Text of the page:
Vet Rachel shares how to spot worms and fleas on your dog

April 21, 2024

National Pet Month in April is all about responsible pet ownership and so this year, our dog-loving vets in Wells are highlighting the importance of keeping a close eye on your canine companion’s health in order to spot parasites.

In this article, Vet Rachel is talking about worms and how to tell if your dog has them, plus we’ve also got an extra Guide on Spotting Fleas to share with you:

Download and share our guide to spotting fleas

Dog worms – the common culprits

Monitoring for signs of intestinal worms in your dog is a really helpful thing you can do to protect their wellbeing. Parasitic worms can cause discomfort and health issues for your dog if left untreated. Below, Rachel explains the common signs that may indicate your dog has worms and what you can do to help keep them healthy.

First, here are three of the most talked about worms in dogs in the UK:

  • Tapeworms in dogs are commonly transmitted through the ingestion of fleas or by hunting and eating small mammals or birds infected with tapeworm larvae.
  • Roundworms can be transmitted to puppies from their mother before birth or through her milk. Adult dogs can also become infected by ingesting roundworm eggs from contaminated soil or faeces.
  • Lungworm in dogs can be contracted through the ingestion of infected slugs or snails, as well as their larvae present in the environment. Puppies may also acquire lungworm larvae through their mother’s milk. Once ingested, the larvae develop into adult worms in the dog’s lungs, leading to potentially severe health issues (see bellow). It’s crucial to be vigilant about preventing exposure to potential sources of infection and if you suspect your dog may be affected by lungworm, book an dog consultation at Nurture promptly by calling 01749 673239.

Eight signs your dog could have worms

  1. Sudden changes in appetite and weight loss or gain – Rachel advises that appetite changes are always worth investigating further – connect with Nurture.
  2. Visible worms or worm segments in your dog’s stools, vomit or around their bottom. These can look like small, white, rice-like grains or longer, spaghetti-like strands.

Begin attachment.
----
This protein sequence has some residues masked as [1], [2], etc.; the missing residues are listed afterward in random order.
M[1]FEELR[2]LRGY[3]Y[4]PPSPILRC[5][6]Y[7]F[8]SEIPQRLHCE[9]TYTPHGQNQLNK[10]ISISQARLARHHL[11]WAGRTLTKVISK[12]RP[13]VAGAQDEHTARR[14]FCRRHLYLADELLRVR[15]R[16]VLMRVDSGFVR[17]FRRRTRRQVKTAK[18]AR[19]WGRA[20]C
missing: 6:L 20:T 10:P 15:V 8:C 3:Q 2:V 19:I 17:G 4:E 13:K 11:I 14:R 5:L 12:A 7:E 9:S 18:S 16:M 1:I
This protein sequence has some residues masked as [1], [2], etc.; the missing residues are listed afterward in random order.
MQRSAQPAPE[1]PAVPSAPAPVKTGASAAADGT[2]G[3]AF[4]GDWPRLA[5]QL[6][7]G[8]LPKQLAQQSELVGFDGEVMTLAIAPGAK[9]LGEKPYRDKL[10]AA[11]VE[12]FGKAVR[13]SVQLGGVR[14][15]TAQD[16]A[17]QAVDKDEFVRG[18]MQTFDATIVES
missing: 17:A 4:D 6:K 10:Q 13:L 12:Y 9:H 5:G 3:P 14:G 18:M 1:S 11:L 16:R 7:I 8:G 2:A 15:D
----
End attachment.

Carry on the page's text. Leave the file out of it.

3. Changes in stool such as diarrhoea, constipation, or abnormal in colour, consistency, or odour. Persistent changes could indicate an underlying health issue, including worms.
  4. Visible signs of irritation and discomfort such as scooting their bottom along the ground or excessive licking around their bottom.
  5. Lethargy & weakness and a general lack of interest in activities they once enjoyed. Worm infestations can drain your dog’s energy levels, making them unusually tired or sluggish.
  6. Potbellied appearance (swollen abdomen) due to the presence of a large number of worms in their gastrointestinal tract. This can be a sign of serious worm-related health issues and should be addressed promptly – Connect with us.
  7. Dull, rough coat and overall poor condition after being robbed of vital nutrients.
  8. Persistent coughing, difficulty breathing and lethargy in the case of lungworm.

If you notice any of these signs in your dog, get in touch with our team as soon as possible so we can arrange for proper diagnosis and treatment. With timely intervention, most worm infestations in dogs can be effectively treated, allowing your pet to regain their health and vitality.

Download our guide to spotting fleas

While you’re focusing on keeping your dog healthy and free from worms, don’t forget about another common parasite: fleas. These tiny pests can cause itching, discomfort, and even transmit diseases to your dog. Download our guide to spotting fleas to help you keep on top of these too.

Remember, prevention is key when it comes to protecting your dog from parasites like worms and fleas. By staying vigilant and seeking veterinary care at the first sign of trouble, you can help ensure your canine companion enjoys a happy & healthy, parasite-free life.

Download and share our guide to spotting fleas

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